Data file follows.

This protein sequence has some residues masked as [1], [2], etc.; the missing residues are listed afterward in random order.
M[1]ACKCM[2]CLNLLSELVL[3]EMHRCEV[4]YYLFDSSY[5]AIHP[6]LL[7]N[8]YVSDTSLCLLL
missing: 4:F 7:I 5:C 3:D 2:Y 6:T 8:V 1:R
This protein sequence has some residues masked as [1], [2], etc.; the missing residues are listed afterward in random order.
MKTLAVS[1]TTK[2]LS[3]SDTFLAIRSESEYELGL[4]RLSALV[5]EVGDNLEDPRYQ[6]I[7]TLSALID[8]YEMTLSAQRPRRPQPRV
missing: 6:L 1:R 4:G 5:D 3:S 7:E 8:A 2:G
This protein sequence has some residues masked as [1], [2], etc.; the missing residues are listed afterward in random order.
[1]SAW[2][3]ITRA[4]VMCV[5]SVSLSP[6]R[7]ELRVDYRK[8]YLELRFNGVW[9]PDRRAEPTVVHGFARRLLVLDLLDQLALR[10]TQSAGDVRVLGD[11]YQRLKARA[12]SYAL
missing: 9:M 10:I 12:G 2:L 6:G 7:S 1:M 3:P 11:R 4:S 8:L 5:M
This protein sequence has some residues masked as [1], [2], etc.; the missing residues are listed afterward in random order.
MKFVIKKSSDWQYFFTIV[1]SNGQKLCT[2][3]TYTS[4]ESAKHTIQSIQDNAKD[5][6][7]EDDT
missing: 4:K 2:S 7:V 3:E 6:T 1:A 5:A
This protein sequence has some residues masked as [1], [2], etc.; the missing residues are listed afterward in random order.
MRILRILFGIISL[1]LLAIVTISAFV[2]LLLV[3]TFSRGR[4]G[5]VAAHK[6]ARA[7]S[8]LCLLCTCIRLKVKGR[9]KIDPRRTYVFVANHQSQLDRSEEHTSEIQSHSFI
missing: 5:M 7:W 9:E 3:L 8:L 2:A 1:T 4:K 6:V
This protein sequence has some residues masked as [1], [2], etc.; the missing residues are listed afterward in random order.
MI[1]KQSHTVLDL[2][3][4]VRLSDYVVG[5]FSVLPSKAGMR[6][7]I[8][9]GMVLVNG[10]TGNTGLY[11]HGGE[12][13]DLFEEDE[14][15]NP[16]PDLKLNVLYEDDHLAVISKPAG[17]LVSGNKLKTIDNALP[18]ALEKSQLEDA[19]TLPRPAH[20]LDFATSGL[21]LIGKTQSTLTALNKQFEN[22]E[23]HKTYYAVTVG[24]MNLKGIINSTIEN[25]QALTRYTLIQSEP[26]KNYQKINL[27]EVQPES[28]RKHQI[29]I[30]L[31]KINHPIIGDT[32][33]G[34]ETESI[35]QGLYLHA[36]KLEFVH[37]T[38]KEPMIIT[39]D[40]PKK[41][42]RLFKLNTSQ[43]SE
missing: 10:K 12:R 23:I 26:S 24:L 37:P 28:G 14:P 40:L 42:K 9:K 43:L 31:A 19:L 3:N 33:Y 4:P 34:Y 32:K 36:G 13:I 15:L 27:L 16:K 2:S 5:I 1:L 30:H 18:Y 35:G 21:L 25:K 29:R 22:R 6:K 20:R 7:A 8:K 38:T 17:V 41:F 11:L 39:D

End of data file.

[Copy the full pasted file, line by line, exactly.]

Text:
This protein sequence has some residues masked as [1], [2], etc.; the missing residues are listed afterward in random order.
M[1]ACKCM[2]CLNLLSELVL[3]EMHRCEV[4]YYLFDSSY[5]AIHP[6]LL[7]N[8]YVSDTSLCLLL
missing: 4:F 7:I 5:C 3:D 2:Y 6:T 8:V 1:R
This protein sequence has some residues masked as [1], [2], etc.; the missing residues are listed afterward in random order.
MKTLAVS[1]TTK[2]LS[3]SDTFLAIRSESEYELGL[4]RLSALV[5]EVGDNLEDPRYQ[6]I[7]TLSALID[8]YEMTLSAQRPRRPQPRV
missing: 6:L 1:R 4:G 5:D 3:S 7:E 8:A 2:G
This protein sequence has some residues masked as [1], [2], etc.; the missing residues are listed afterward in random order.
[1]SAW[2][3]ITRA[4]VMCV[5]SVSLSP[6]R[7]ELRVDYRK[8]YLELRFNGVW[9]PDRRAEPTVVHGFARRLLVLDLLDQLALR[10]TQSAGDVRVLGD[11]YQRLKARA[12]SYAL
missing: 9:M 10:I 12:G 2:L 6:G 7:S 1:M 3:P 11:R 4:S 8:L 5:M
This protein sequence has some residues masked as [1], [2], etc.; the missing residues are listed afterward in random order.
MKFVIKKSSDWQYFFTIV[1]SNGQKLCT[2][3]TYTS[4]ESAKHTIQSIQDNAKD[5][6][7]EDDT
missing: 4:K 2:S 7:V 3:E 6:T 1:A 5:A
This protein sequence has some residues masked as [1], [2], etc.; the missing residues are listed afterward in random order.
MRILRILFGIISL[1]LLAIVTISAFV[2]LLLV[3]TFSRGR[4]G[5]VAAHK[6]ARA[7]S[8]LCLLCTCIRLKVKGR[9]KIDPRRTYVFVANHQSQLDRSEEHTSEIQSHSFI
missing: 5:M 7:W 9:E 3:L 8:L 2:A 1:T 4:K 6:V
This protein sequence has some residues masked as [1], [2], etc.; the missing residues are listed afterward in random order.
MI[1]KQSHTVLDL[2][3][4]VRLSDYVVG[5]FSVLPSKAGMR[6][7]I[8][9]GMVLVNG[10]TGNTGLY[11]HGGE[12][13]DLFEEDE[14][15]NP[16]PDLKLNVLYEDDHLAVISKPAG[17]LVSGNKLKTIDNALP[18]ALEKSQLEDA[19]TLPRPAH[20]LDFATSGL[21]LIGKTQSTLTALNKQFEN[22]E[23]HKTYYAVTVG[24]MNLKGIINSTIEN[25]QALTRYTLIQSEP[26]KNYQKINL[27]EVQPES[28]RKHQI[29]I[30]L[31]KINHPIIGDT[32][33]G[34]ETESI[35]QGLYLHA[36]KLEFVH[37]T[38]KEPMIIT[39]D[40]PKK[41][42]RLFKLNTSQ[43]SE
missing: 10:K 12:R 23:I 26:S 24:L 37:P 28:G 14:P 40:L 42:K 9:K 43:L 31:A 19:L 3:N 33:Y 4:P 34:Y 32:K 36:G 13:I 15:L 27:L 16:K 2:S 5:I 1:L 30:H 18:Y 35:G 21:L 25:K 29:R 22:R 6:K 20:R 7:A 8:K 38:T 17:V 41:F 11:L 39:D